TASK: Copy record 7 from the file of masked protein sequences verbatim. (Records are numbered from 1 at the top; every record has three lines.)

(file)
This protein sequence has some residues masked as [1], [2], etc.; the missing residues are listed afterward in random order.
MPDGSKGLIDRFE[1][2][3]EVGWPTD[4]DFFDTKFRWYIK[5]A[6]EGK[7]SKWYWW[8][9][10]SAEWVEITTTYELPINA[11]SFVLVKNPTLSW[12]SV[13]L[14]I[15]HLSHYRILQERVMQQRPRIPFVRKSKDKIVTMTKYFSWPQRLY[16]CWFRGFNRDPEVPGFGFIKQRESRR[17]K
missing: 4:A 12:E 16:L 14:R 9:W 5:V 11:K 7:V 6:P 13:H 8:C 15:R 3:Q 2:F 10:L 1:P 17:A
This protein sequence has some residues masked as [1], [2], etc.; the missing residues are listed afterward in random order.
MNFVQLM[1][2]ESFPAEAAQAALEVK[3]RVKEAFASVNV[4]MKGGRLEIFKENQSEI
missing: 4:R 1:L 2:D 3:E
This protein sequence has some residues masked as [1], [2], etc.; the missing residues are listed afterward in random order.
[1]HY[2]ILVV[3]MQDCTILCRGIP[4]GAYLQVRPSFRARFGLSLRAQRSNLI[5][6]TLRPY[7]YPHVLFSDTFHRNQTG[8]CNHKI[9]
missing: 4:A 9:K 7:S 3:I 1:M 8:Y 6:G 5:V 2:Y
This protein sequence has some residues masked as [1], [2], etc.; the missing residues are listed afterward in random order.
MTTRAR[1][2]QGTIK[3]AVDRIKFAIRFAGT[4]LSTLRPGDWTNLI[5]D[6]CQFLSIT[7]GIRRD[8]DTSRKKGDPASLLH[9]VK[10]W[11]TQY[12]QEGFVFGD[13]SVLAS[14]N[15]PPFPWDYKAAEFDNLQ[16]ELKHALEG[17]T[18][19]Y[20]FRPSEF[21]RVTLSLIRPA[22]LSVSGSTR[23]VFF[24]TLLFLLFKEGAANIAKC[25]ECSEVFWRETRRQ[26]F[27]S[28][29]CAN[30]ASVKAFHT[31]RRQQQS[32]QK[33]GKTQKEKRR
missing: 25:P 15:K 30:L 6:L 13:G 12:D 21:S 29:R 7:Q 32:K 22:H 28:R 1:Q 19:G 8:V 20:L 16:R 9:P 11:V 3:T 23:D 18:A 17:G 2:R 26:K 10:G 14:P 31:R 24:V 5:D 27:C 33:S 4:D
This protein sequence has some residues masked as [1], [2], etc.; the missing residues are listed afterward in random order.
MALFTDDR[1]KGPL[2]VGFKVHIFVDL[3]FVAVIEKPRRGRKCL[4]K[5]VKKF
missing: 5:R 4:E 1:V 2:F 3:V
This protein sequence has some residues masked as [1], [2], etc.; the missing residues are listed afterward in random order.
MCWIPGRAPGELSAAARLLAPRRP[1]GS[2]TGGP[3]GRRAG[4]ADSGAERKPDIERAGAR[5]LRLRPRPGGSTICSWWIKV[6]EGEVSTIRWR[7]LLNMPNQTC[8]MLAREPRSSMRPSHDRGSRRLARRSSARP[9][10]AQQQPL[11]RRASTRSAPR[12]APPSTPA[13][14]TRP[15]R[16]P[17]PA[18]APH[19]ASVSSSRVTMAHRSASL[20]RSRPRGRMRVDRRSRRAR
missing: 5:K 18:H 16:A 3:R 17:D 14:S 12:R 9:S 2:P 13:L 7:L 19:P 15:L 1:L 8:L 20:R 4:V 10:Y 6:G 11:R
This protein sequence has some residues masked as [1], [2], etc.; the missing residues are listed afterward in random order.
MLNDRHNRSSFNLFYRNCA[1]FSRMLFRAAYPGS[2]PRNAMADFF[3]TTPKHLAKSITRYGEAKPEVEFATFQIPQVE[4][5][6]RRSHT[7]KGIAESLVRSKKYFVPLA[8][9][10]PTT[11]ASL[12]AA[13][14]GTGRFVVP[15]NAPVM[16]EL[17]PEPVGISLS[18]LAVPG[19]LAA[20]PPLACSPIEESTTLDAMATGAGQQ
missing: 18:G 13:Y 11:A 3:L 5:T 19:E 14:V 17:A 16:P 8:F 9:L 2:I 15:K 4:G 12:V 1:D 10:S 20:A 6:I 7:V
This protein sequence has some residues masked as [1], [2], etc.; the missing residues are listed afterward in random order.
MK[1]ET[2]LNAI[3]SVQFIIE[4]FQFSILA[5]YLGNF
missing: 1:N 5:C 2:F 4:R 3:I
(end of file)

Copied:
This protein sequence has some residues masked as [1], [2], etc.; the missing residues are listed afterward in random order.
MLNDRHNRSSFNLFYRNCA[1]FSRMLFRAAYPGS[2]PRNAMADFF[3]TTPKHLAKSITRYGEAKPEVEFATFQIPQVE[4][5][6]RRSHT[7]KGIAESLVRSKKYFVPLA[8][9][10]PTT[11]ASL[12]AA[13][14]GTGRFVVP[15]NAPVM[16]EL[17]PEPVGISLS[18]LAVPG[19]LAA[20]PPLACSPIEESTTLDAMATGAGQQ
missing: 18:G 13:Y 11:A 3:L 5:T 19:E 14:V 17:A 16:P 8:F 9:L 2:I 15:K 4:G 12:V 1:D 10:S 20:A 6:I 7:V